On the other hand, a Vertical prototype digs deeper into a small set of features, elaborating specific functions of various subsystems. This prototyping approach is more technical and mainly targets interconnectivity, data processing, logical and physical database requirements, optimization and various other issues related to complex algorithms and systems. It serves best for reviewing innovative solutions, experimental technology, and rare or new business approaches.

Types of prototyping and when to use them

Throwaway prototyping (also called rapid or close-ended prototyping) is a method used for creating working models of various parts of the system fast, with very little effort and no preceding in-depth research or requirement analysis. Such prototypes are based purely on preliminary requirements and built at an early stage of development. Their main purpose is to show your stakeholders and users what the requirements and features of your future product may look like, make sure they are clearly understood and gather feedback. After you’ve processed all the feedback, the prototype gets discarded, while all the gathered data is incorporated in the next prototype or the actual software in development, depending on how well your prototype served its purpose.

Pros:

  • The most obvious advantage is that it can be done very quickly and relatively cheap compared to other types of prototyping
  • It is very cost-effective in the long run, as it helps you define goals, detect and prevent potential pitfalls, as well as come up with a solid risk management plan at the earliest in the development lifecycle
  • Focusing on a particular feature helps you gather the most precise feedback, giving you a head start at refining that feature even better at lower costs and effort

Cons:

  • The speed comes at a price of throwaway code and shortcuts like hardcoded functional elements that are not reusable and serve solely a demonstrative purpose
  • You cannot adequately test non-functional requirements like reliability and safety using this method

Evolutionary prototyping (also known as breadboard prototyping) is a method companies use to construct a very robust working model of their software solution with quality coding, clear structure and design. And unlike the throwaway method, this working model is not built to be disposable. Quite the opposite, it is built to form the heart of your to-be mature system. Through a series of iterations, continuous feedback and testing, the evolutionary prototype is being constantly refined, improved and supplemented with additional features to eventually become the very release version of your software solution.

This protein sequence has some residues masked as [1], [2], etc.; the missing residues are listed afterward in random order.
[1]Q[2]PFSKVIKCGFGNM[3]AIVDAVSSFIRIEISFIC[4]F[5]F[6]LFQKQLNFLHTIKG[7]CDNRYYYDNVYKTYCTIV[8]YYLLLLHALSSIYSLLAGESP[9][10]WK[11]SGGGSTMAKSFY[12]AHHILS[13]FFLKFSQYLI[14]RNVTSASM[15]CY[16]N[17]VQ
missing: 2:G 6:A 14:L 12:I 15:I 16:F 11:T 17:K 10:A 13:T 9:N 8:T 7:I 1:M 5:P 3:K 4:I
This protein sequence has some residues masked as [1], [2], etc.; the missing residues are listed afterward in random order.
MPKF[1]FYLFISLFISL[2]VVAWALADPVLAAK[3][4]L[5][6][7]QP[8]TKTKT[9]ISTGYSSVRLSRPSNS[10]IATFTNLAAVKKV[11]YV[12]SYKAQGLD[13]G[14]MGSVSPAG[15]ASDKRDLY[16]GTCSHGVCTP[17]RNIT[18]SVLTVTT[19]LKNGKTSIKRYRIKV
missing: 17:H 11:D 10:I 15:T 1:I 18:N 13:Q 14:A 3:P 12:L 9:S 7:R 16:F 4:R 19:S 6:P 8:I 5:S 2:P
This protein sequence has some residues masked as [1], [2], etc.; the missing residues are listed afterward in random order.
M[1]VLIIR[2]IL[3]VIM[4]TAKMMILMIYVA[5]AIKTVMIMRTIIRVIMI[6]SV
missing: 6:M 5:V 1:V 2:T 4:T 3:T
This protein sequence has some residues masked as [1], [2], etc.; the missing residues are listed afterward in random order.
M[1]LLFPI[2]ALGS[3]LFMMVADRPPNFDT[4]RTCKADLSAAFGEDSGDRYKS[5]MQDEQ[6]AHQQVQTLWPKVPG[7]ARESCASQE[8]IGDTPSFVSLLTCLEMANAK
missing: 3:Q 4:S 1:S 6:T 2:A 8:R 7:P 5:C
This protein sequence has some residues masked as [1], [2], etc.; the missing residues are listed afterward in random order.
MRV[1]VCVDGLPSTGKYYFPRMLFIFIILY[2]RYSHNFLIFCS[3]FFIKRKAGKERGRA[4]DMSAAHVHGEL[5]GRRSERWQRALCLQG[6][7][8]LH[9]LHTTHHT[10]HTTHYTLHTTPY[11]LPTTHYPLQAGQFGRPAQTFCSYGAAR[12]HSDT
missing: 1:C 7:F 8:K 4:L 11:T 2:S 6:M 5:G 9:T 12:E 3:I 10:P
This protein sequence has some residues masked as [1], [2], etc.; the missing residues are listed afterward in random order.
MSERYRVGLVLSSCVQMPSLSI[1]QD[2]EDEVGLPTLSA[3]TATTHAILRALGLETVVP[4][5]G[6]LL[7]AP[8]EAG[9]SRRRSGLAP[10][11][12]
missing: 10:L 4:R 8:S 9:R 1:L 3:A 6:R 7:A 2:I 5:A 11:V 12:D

Pros:

  • Your stakeholders, clients and users are deeply involved in the development process, playing an important role in driving your prototype towards becoming a market-ready product with each iteration
  • Unlike a throwaway prototype, you get a functional system you can use to the point it becomes a part of the final product

Cons:

  • It is essential to have clearly defined requirements early in the development stage, otherwise, you risk losing a lot more resources on rework than you initially planned
  • The project is open-ended, which means it is harder to set a time frame on it and calculate clear budget expectations
  • Developers can become so attached to a subsystem they’ve put so much effort into prototyping that they may attempt to force it into the next iteration, even if it doesn’t meet the requirements or have the appropriate architecture behind it

Incremental prototyping is very close to what evolutionary prototyping is all about, except for one important difference. While evolutionary prototyping means building a single prototype and completing it through iterations, the incremental prototyping approach means building separate functional prototypes of various subsystems simultaneously. These subsystems are all dealt with separately and are later merged into a single system to form your final product. Thinking about incremental prototyping imagine building blocks.

Pros:

  • You can generate fully working parts of software quickly and quite early in the software development lifecycle
  • You can get quality feedback and implement changes easier and faster due to multiple groups of users focusing on different subsystems with particular functions simultaneously; it is easier to test and debug
  • This method is more flexible than evolutionary prototyping in terms of changing scope and business requirements

Cons:

  • It can be very challenging to manage a multitude of separate projects at the same time, maintaining good communication and consensus between teams, as well as keeping all the requirements in check